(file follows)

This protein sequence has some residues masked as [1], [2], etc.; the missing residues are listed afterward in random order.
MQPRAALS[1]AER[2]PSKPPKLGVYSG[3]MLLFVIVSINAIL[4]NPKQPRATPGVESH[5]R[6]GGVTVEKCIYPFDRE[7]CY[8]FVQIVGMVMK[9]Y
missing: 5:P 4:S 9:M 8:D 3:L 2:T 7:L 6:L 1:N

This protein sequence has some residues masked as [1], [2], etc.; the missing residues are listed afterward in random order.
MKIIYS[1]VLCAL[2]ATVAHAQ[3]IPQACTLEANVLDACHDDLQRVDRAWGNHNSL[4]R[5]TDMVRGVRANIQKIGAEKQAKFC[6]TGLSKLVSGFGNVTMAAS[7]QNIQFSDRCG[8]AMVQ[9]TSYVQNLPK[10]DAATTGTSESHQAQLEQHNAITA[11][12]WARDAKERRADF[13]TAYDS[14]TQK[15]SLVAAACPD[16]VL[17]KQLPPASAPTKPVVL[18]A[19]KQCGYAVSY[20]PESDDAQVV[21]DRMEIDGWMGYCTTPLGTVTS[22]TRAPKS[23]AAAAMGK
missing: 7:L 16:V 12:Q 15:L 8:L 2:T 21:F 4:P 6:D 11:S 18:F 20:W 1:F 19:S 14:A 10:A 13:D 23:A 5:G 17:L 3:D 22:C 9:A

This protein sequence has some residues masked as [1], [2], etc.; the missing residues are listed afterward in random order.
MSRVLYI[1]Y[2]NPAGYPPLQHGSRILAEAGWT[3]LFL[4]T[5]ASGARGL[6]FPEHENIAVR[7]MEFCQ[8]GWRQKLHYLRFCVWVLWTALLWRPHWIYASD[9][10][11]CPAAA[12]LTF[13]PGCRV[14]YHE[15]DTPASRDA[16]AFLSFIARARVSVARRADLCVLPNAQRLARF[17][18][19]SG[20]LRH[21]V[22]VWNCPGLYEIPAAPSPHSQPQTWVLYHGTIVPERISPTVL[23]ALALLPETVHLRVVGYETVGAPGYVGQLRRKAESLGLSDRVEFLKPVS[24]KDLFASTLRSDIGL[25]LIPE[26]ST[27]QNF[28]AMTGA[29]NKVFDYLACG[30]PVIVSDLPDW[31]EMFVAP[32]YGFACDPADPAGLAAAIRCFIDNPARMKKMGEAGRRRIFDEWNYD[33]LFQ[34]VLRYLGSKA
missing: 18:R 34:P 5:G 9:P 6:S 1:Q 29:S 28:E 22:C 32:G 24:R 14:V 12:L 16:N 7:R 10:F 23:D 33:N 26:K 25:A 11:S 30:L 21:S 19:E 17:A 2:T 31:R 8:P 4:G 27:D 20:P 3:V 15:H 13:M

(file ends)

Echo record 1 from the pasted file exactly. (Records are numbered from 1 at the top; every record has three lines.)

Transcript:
This protein sequence has some residues masked as [1], [2], etc.; the missing residues are listed afterward in random order.
MQPRAALS[1]AER[2]PSKPPKLGVYSG[3]MLLFVIVSINAIL[4]NPKQPRATPGVESH[5]R[6]GGVTVEKCIYPFDRE[7]CY[8]FVQIVGMVMK[9]Y
missing: 5:P 4:S 9:M 8:D 3:L 2:T 7:L 6:L 1:N